Turning the tide

Anshul Akhoury
Saturday, 21 April 2018

A new chapter in the fight for marine life conservation has begun. Read about it...

At 7 in the morning, you hear a loud chant of ‘Ganapati Bappa Moraya’ and see a bunch of local kids running towards the beach. Behind them are some volunteers carrying a small basket. A new batch of baby turtles has come out and this crowd of locals and visitors has gathered to wish them a happy journey to the ocean. Anjarle and Velas turtle festivals are a step in spreading the message of marine life conservation among the public. 

Anjarle is one of the sites on the Konkan coast where the turtle conservation movement has shown effective results. Located in Ratnagiri district, this beach, along with Velas, has been serving as the host to mother Olive Ridley Turtles who come to lay their eggs. Lack of human settlement, clean beaches and artificial lighting are the primary reasons why the turtles select these spots.

This year, Anjarle beach itself saw more than 50 hatchlings making their way to The Arabian Sea. These eggs are collected and protected, thanks to the equal contribution from local NGOs, villagers and the forest department. The eggs take almost two months to hatch and if unprotected, will be destroyed by crabs, dogs and birds. During the hatching season, the members of local NGOs, Kasav Mitra Mandal and Sahyadri Nisarga, dig these eggs out of their nests and preserve them in manmade hatcheries. The dates of the turtle festival are announced two months from the time when the first mother Ridley arrives on the beach to lay eggs. 

The festival starts at 6 in the morning. The volunteers clean the beach and make a small barricade where the baby turtles are supposed to be released. After checking the nests, the baby turtles are collected and released near the beach. From there, their walk toward the ocean begins. This is a huge achievement because when left on their own, only one baby turtle out of 100 is able to reach the ocean.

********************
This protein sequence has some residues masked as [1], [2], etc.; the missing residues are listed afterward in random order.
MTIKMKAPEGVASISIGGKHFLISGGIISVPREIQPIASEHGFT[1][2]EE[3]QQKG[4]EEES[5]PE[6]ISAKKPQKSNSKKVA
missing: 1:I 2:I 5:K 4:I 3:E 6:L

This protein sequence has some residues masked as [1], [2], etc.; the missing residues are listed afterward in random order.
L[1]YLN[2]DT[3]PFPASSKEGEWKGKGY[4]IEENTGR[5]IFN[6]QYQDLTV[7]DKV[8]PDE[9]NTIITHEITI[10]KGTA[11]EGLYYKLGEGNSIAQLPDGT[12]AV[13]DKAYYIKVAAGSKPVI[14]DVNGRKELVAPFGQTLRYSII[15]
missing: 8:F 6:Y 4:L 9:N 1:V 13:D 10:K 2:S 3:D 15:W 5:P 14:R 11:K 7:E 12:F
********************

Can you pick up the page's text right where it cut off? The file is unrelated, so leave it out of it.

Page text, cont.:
It is important to leave the babies and let them walk towards the shore as it helps them record earth’s geomagnetic lines. These lines are imprinted in their memory and when the time comes for the grown up females from this batch to lay their eggs, they return to the same spot. Baby turtles walk towards the light, the reason why morning and evening is the best time to let them go. 

The model behind the nest protection is simple. In 2002, Bhau Katdare, founder of Chiplun-based NGO Sahyadri Nisarga Mitra, came up with the idea of paying the locals to protect a nest, who used to  steal the eggs and sell them. Local homes in both Anjarle and Velas have now been developed as homestays, giving the visitors an experience of the Konkani lifestyle. These homes have basic amenities and the prices range between `800 and 2000, depending upon the facilities you are looking for. The stay comes with a taste of local Konkani food comprising rice, fish, and vegetables prepared using their authentic recipes. 

Anjarle is about 200 km from Mumbai, 200 km from Pune and 300 plus km from Goa. The region is bestowed with a number of untouched beaches. Apart from the turtle nests, you can also take a boat ride to Harnai and explore the Fattegad Fort. 

The battle for turtle conservation doesn’t end here. As of now, all seven species of marine turtles have been listed as endangered species. Plastic and ocean garbage result in the maximum turtle deaths. Freeing the beaches of plastic will contribute a lot in this battle. As noticed, after years of cleaning at Versova beach in Mumbai, the Olive Ridley Turtles returned to lay their eggs and a batch of hatchlings made their way to the ocean. A small step is very important in a bigger chapter of environmental conservation.

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